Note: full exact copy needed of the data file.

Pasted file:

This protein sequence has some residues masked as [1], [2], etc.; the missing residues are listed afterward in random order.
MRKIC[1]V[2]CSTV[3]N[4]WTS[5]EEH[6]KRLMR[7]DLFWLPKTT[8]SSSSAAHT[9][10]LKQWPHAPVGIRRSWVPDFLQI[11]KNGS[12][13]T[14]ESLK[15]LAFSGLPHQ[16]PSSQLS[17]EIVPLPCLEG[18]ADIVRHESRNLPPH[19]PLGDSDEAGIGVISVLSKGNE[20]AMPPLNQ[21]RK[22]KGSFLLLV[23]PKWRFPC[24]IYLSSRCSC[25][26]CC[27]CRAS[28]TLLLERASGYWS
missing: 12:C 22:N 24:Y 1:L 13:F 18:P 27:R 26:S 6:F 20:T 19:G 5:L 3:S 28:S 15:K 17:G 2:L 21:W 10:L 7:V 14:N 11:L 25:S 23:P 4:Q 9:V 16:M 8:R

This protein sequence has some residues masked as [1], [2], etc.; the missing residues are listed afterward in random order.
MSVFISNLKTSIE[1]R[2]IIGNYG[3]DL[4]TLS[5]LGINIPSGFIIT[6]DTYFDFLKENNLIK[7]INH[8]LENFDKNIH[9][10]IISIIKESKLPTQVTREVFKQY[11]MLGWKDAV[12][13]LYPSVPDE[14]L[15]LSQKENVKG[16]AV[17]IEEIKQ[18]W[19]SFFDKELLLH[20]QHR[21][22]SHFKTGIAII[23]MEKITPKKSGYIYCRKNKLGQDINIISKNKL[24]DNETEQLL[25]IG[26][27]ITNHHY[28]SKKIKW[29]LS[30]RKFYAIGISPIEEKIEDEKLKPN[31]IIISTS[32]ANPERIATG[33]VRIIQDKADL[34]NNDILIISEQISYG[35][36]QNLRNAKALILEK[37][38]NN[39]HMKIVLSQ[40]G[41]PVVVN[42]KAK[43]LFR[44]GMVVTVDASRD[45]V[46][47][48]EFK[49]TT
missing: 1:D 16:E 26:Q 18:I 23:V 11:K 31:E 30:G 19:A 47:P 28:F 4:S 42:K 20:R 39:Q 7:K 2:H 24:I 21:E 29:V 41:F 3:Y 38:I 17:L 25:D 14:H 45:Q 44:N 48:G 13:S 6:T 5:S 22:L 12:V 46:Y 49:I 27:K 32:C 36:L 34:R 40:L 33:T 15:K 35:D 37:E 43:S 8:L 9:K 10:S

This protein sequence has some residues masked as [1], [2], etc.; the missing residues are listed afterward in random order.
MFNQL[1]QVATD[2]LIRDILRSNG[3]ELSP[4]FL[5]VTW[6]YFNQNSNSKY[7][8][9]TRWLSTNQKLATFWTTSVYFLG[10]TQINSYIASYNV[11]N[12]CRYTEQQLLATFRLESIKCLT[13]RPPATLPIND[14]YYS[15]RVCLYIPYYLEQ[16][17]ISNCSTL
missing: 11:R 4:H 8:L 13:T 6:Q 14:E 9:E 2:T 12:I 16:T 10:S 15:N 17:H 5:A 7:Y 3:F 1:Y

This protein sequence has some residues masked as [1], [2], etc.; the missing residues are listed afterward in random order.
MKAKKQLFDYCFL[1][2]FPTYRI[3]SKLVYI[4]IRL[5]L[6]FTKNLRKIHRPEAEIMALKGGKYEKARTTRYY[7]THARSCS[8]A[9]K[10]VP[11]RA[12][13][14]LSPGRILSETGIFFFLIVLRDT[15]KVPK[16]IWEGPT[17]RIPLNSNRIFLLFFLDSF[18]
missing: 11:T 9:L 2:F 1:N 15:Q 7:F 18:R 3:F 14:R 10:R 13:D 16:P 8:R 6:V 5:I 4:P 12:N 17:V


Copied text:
This protein sequence has some residues masked as [1], [2], etc.; the missing residues are listed afterward in random order.
MRKIC[1]V[2]CSTV[3]N[4]WTS[5]EEH[6]KRLMR[7]DLFWLPKTT[8]SSSSAAHT[9][10]LKQWPHAPVGIRRSWVPDFLQI[11]KNGS[12][13]T[14]ESLK[15]LAFSGLPHQ[16]PSSQLS[17]EIVPLPCLEG[18]ADIVRHESRNLPPH[19]PLGDSDEAGIGVISVLSKGNE[20]AMPPLNQ[21]RK[22]KGSFLLLV[23]PKWRFPC[24]IYLSSRCSC[25][26]CC[27]CRAS[28]TLLLERASGYWS
missing: 12:C 22:N 24:Y 1:L 13:F 18:P 27:R 26:S 6:F 20:T 19:G 5:L 3:S 28:S 15:K 17:G 2:L 21:W 10:L 7:V 14:N 11:L 25:S 23:P 4:Q 9:V 16:M 8:R

This protein sequence has some residues masked as [1], [2], etc.; the missing residues are listed afterward in random order.
MSVFISNLKTSIE[1]R[2]IIGNYG[3]DL[4]TLS[5]LGINIPSGFIIT[6]DTYFDFLKENNLIK[7]INH[8]LENFDKNIH[9][10]IISIIKESKLPTQVTREVFKQY[11]MLGWKDAV[12][13]LYPSVPDE[14]L[15]LSQKENVKG[16]AV[17]IEEIKQ[18]W[19]SFFDKELLLH[20]QHR[21][22]SHFKTGIAII[23]MEKITPKKSGYIYCRKNKLGQDINIISKNKL[24]DNETEQLL[25]IG[26][27]ITNHHY[28]SKKIKW[29]LS[30]RKFYAIGISPIEEKIEDEKLKPN[31]IIISTS[32]ANPERIATG[33]VRIIQDKADL[34]NNDILIISEQISYG[35][36]QNLRNAKALILEK[37][38]NN[39]HMKIVLSQ[40]G[41]PVVVN[42]KAK[43]LFR[44]GMVVTVDASRD[45]V[46][47][48]EFK[49]TT
missing: 1:D 16:E 26:Q 18:I 23:V 11:K 31:E 30:G 19:A 47:P 28:F 4:S 42:K 20:R 39:Q 7:K 2:H 24:I 21:E 29:V 41:F 3:Y 38:I 17:L 25:D 14:H 45:Q 44:N 48:G 13:S 6:T 5:S 22:L 12:V 46:Y 49:I 27:K 32:C 36:L 34:R 40:L 33:T 15:K 35:D 37:E 43:S 8:L 9:K 10:S

This protein sequence has some residues masked as [1], [2], etc.; the missing residues are listed afterward in random order.
MFNQL[1]QVATD[2]LIRDILRSNG[3]ELSP[4]FL[5]VTW[6]YFNQNSNSKY[7][8][9]TRWLSTNQKLATFWTTSVYFLG[10]TQINSYIASYNV[11]N[12]CRYTEQQLLATFRLESIKCLT[13]RPPATLPIND[14]YYS[15]RVCLYIPYYLEQ[16][17]ISNCSTL
missing: 11:R 4:H 8:L 13:T 6:Q 14:E 9:E 2:T 12:I 16:T 10:S 15:N 17:H 5:A 7:Y 3:F 1:Y

This protein sequence has some residues masked as [1], [2], etc.; the missing residues are listed afterward in random order.
MKAKKQLFDYCFL[1][2]FPTYRI[3]SKLVYI[4]IRL[5]L[6]FTKNLRKIHRPEAEIMALKGGKYEKARTTRYY[7]THARSCS[8]A[9]K[10]VP[11]RA[12][13][14]LSPGRILSETGIFFFLIVLRDT[15]KVPK[16]IWEGPT[17]RIPLNSNRIFLLFFLDSF[18]
missing: 11:T 9:L 2:F 1:N 15:Q 7:F 18:R 3:F 14:R 10:R 13:D 16:P 8:R 6:V 5:I 4:P 12:N 17:V